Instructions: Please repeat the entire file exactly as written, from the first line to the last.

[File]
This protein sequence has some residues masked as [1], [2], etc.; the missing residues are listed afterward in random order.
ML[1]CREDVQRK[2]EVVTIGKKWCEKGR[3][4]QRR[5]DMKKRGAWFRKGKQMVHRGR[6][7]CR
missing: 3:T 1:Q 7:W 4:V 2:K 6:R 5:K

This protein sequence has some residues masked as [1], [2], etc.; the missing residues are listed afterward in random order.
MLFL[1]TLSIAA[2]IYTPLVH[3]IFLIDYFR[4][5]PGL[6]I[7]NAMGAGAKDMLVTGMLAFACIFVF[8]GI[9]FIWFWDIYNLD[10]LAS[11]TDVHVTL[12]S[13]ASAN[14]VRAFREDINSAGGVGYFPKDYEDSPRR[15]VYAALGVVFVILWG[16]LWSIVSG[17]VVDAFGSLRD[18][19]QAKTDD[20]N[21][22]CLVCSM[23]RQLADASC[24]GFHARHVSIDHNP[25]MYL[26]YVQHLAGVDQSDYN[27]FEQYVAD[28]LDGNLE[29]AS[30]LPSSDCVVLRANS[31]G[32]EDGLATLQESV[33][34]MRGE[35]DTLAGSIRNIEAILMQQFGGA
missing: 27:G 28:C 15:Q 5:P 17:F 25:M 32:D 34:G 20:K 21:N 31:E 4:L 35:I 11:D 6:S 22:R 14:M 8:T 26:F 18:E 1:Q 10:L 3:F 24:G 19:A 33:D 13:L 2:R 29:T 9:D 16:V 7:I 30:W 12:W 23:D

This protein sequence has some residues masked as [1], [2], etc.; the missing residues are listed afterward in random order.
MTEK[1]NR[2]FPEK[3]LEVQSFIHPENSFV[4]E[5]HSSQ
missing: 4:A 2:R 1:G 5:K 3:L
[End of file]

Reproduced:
This protein sequence has some residues masked as [1], [2], etc.; the missing residues are listed afterward in random order.
ML[1]CREDVQRK[2]EVVTIGKKWCEKGR[3][4]QRR[5]DMKKRGAWFRKGKQMVHRGR[6][7]CR
missing: 3:T 1:Q 7:W 4:V 2:K 6:R 5:K

This protein sequence has some residues masked as [1], [2], etc.; the missing residues are listed afterward in random order.
MLFL[1]TLSIAA[2]IYTPLVH[3]IFLIDYFR[4][5]PGL[6]I[7]NAMGAGAKDMLVTGMLAFACIFVF[8]GI[9]FIWFWDIYNLD[10]LAS[11]TDVHVTL[12]S[13]ASAN[14]VRAFREDINSAGGVGYFPKDYEDSPRR[15]VYAALGVVFVILWG[16]LWSIVSG[17]VVDAFGSLRD[18][19]QAKTDD[20]N[21][22]CLVCSM[23]RQLADASC[24]GFHARHVSIDHNP[25]MYL[26]YVQHLAGVDQSDYN[27]FEQYVAD[28]LDGNLE[29]AS[30]LPSSDCVVLRANS[31]G[32]EDGLATLQESV[33][34]MRGE[35]DTLAGSIRNIEAILMQQFGGA
missing: 27:G 28:C 15:Q 5:P 17:F 25:M 32:D 34:G 20:K 21:N 31:E 4:L 35:I 11:D 6:S 22:R 14:M 8:T 26:F 18:E 1:Q 10:L 3:F 24:G 19:A 33:D 13:L 2:R 29:T 9:D 16:V 7:I 30:W 12:W 23:D

This protein sequence has some residues masked as [1], [2], etc.; the missing residues are listed afterward in random order.
MTEK[1]NR[2]FPEK[3]LEVQSFIHPENSFV[4]E[5]HSSQ
missing: 4:A 2:R 1:G 5:K 3:L